The recent findings by the Africa Institute for Energy Governance (Afiego) casts a dark cloud on the aftermath of the East African Crude Oil Pipeline (Eacop) project.
This seven-month research, conducted from April to November, 2023, evaluated the direct impact on the lives of individuals affected by the pipeline project.
The study shows that 90% of those identified as project affected persons (PAPs) witnessed a significant decline in their annual incomes following displacement due to the Eacop. Prior to the displacement, these individuals mentioned earning an average annual income of over Shs 300,000.
However, post-displacement, only 69.2% of the respondents reported maintaining a similar income level, which depicts a decline in the financial stability of these affected persons.
Diving deeper into the specifics, the data pointed out the shifts in income brackets. Before displacement, a mere 6.8% were earning an annual income ranging between Shs 210,000 and 300,000, 3% between Shs 110,000 and 200,000, and a minimal 0.8% between Shs 50,000 and 100,000.
In contrast, after displacement, the figures altered, with 14.2% earning between Shs 210,000 and 300,000, 9.7% earning Shs110,000 and 200,000, and 5.9% making ends meet between Shs 50,000 and 100,000. These numbers delineate the impact on income distribution among the affected persons.
However, what emerges as a concerning pattern is the reliance on loans to navigate the financial hurdles post-displacement. Almost half of the respondents (49%) resorted to acquiring loans, primarily from moneylenders (72.2%), at exorbitant interest rates reaching as high as 100%.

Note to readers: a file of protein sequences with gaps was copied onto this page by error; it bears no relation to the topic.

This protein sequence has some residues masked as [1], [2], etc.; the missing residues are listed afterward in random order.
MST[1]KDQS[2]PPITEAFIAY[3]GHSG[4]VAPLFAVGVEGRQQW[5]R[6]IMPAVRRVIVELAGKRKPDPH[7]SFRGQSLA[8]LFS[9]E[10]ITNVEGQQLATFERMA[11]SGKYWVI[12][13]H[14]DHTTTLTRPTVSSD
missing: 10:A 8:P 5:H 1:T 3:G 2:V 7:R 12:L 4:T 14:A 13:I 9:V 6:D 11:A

This dire situation unfolded due to delayed or inadequate compensations received by the affected individuals, hindering their businesses and forcing them to seek loans to sustain their livelihoods.
Moreover, despite the compensations received, the research brought to light the fact that 96.6% of the affected individuals who received cash compensation and attempted to purchase replacement land did not obtain land of equivalent value to that taken for the Eacop project.
Additionally, the replacement lands were reported to be less productive, further exacerbating the financial strain on these individuals. This situation has raised concerns among activists and legal experts. Dickens Kamugisha, the CEO of Afiego, highlighted that the Eacop, instead of bolstering socio-economic conditions, led to a regression in the lives of affected people.
This sentiment was echoed by Amina Acola, a lawyer, who emphasized the contravention of the rights of the affected individuals and the need for civil society support in seeking justice, potentially through litigation.
Furthermore, the failure to comply with international standards, particularly the International Finance Corporation (IFC) standards, notably standard five for restoring affected people to a similar or better position after displacement, was emphasized.
Afiego’s Comfert Aganyira expressed hope that financial institutions take note of these lapses while considering involvement in the Eacop project.
According to the researchers, the gravity of these findings is undeniable, and they underscore the urgent need for intervention and rectification to mitigate the adverse impacts on the lives of those affected by the Eacop project. Eacop is projected to be one of the largest infrastructure ventures in East Africa but the plight of the affected individuals due to the project remains a controversial issue.